Military Orchid Orchis militaris, June, near Chaumussay. My impression is that this already rare orchid is declining (partly because it hybridises with the Ladies and the Monkeys so easily).
The lovely object of our research: Red Helleborine Cephalanthera rubra, June, near Panzoult.
Common Fragrant Orchid Gymnadenia conopsea, demonstrating considerable natural variation in colour, June, at la Croix Sourd (Chaumussay).
A Common Twayblade Neottia ovata, nearly finished flowering, and developing seed pods, is joined by a Fragrant Orchid friend, June, la Croix Sourd (Chaumussay).
Broad-leafed Helleborine Epipactis helleborine subsp helleborine, showing the effects of the dry weather. You can see the little buds nestling in amongst the foliage, but the tips of the leaves are brown, a sure sign of drought stress. In the end this plant did not successfully flower. July, in our orchard.
Autumn Lady's Tresses Spiranthes spiralis, the last species to flower in the Touraine. This one, in September, is the lawn at the home of friends near Bossay sur Claise.
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Au marché hier: It started to drizzle with a cold fine rain while I was at the market yesterday. The fishmonger, a jolly young woman, called over to the rabbit and chicken producer, 'Hey, Papa Lapin, it's started to rain and your basket of eggs is getting wet!'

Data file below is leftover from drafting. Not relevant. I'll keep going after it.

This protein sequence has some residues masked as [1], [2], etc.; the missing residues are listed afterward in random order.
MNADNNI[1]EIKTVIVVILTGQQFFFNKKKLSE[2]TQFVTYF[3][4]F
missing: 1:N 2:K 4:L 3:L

The elderly lady customer in front of me at the rabbito's requested that he remove the eyes from head of the rabbit he was cutting up for her. He gouged them out, then skilfully chopped and sliced the rabbit into about a dozen pieces, including the head, which all went in a bag for her. Others in the queue commented that it was a lot quicker than doing it yourself.

I bought rabbit mince.

And speaking of lagomorphs, before the market I went to the pharmacy because I run out of lip salve. When the pharmacist asked me what I wanted I said I needed something for mes lièvres. In a completely matter of fact tone one of the other customers corrected me. 'Les lèvres', she said. For some reason I frequently use the wrong word for 'lips'. What is odd though is that I have never to my knowledge used lèvres when talking about hares.
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Loire Valley Nature: A new entry has been added for the popular edible Parasol Mushroom Macrolepiota procera.
A new entry has been added for the aptly named Pear Fibrecap mushroom Inocybe pyriodora.
A new entry has been added for the delicately pretty mushroom Stocking Webcap Cortinarius torvus.